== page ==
How do I dissolve my LLC in Iowa?
An Iowa limited liability company (LLC) is recognized as a separate legal entity with a perpetual existence under Iowa law. An LLC is dissolved upon the first to occur of the following:
- An event or circumstance that the operating agreement states causes dissolution;
- The consent of all members;
- Once the company has at least one member, the passage of ninety consecutive days during which the company has no members;
- On application by a member, the entry by a district court of an order dissolving the company on the grounds that any of the following applies:
- The conduct of all or substantially all of the company’s activities is unlawful.
- It is not reasonably practicable to carry on the company’s activities in conformity with the certificate of organization and the operating agreement.
- On application by a member or transferee, the entry by a district court of an order dissolving the company on the grounds that the managers or those members in control of the company have done any of the following:
- Have acted, are acting, will act in a manner that is illegal or fraudulent
- Have acted or are acting in a manner that is oppressive and was, is, or will be directly harmful to the applicant.
Following its dissolution, the LLC continues to exist for the purpose of winding up its activities. Members and managers retain limited authority to take the actions necessary to wind up the LLC’s affairs. A manager or other person designated in the operating agreement is usually responsible for winding up an LLC. If a dissolved limited liability company has no members, the legal representative of the last person to have been a member may be appointed to wind up the activities of the company. If this legal representative declines or fails to wind up the LLC’s activities, members holding a majority in interest may nominate such a person. In some cases, the district court may order judicial supervision of the winding up of a dissolved limited liability company, including the appointment of a person to wind up the company’s activities.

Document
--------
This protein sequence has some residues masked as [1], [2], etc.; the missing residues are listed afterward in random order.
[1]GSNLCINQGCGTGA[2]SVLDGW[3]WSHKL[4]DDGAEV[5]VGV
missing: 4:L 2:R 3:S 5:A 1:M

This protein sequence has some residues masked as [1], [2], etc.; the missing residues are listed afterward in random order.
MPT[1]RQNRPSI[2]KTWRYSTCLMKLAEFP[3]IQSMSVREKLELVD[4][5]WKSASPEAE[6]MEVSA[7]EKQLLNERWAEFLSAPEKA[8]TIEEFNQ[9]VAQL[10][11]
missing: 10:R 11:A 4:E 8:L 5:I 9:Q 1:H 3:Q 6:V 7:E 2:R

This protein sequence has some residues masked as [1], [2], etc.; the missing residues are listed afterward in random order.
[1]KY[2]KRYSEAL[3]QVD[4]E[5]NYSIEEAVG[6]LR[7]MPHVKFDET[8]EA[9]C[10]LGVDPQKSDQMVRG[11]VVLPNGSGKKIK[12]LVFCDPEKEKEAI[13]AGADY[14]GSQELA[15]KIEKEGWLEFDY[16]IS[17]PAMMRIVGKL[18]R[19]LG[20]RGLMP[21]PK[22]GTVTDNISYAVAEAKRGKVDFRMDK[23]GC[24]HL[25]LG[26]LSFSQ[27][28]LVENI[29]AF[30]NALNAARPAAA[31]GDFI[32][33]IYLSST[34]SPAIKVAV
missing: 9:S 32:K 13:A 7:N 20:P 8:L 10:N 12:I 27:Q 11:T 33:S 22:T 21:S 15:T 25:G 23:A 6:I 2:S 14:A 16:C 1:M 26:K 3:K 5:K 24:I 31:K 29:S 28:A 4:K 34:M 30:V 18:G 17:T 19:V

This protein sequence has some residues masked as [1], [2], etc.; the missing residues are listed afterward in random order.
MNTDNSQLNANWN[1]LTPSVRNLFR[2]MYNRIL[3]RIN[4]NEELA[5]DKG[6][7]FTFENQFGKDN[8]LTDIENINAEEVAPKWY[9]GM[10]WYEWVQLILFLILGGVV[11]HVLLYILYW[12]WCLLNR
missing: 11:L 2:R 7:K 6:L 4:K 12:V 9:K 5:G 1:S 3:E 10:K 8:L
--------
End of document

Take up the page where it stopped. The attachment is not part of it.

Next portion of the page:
Distribution of Assets
In winding up its activities, an LLC must first use its assets to pay all debts to creditors, including members who are creditors. Once an LLC has discharged all obligations to creditors, any remaining assets must first be distributed to each person owning a transferable interest that reflects contributions made by a member and not previously returned. Generally, any assets left after that must be distributed in equal shares among members and dissociated members.
Claims Against Dissolved LLCs
An LLC may also give notice of a known claim, with the deadline of the receipt of a claim to be at least 120 days after the notice is received. It may also publish notice of its dissolution in a newspaper, with action to enforce such claim to commence within 5 years of publication.
Administrative dissolution is an action taken by the Secretary of State that results in the loss of a business entity’s rights, powers, and authority. In some cases, an LLC might also be subject to administrative dissolution. Administrative dissolution is an action the Secretary of State takes that results in the loss of a business entity’s rights, powers, and authority. In some cases, an LLC might also be subject to administrative dissolution. Administrative dissolution is an action the Secretary of State takes that results in the loss of a business entity’s rights, powers, and authority. In Iowa, the secretary of state may commence a proceeding to administratively dissolve an LLC for several reasons. Most of these reasons relate to not submitting necessary documents or information in a timely fashion.
A limited liability company that has been administratively dissolved continues in existence but may carry on only activities necessary to wind up its activities and liquidate its assets and notify claimants.
An administratively dissolved LLC may apply to the secretary of state for reinstatement at any time after the effective date of dissolution. Before filing for reinstatement, the LLC should solve the issues that resulted in its administrative dissolution. During the process, the secretary of state will consult the department of workforce development, and if there are any remaining delinquencies or liabilities, the LLC will most likely not be reinstated. Once the LLC reinstatement is in effect, it relates back to and takes effect as of the effective date of the administrative dissolution as if dissolution had never occurred.
After an LLC is dissolved and its affairs are wound up, it must file a Statement of Dissolution of a Limited Liability Company with the Iowa Secretary of State. A completed form must contain the name of the LLC and a statement that it is dissolved. The fee for filing a statement of dissolution is $5.
Tax Considerations when dissolving an LLC
Dissolving LLCs should obtain a tax clearance certificate from the Iowa Department of Revenue, as is required of dissolving corporations and LLCs. That said, a dissolving LLC is required to close its tax accounts with the Iowa Department of Revenue. A dissolving LLC in Iowa is required to cancel all of its tax permits and file tax returns through the permit cancellation date. This can be completed online on the State of Iowa’s Department of Revenue website or by completing Iowa’s Business Tax Cancellation form.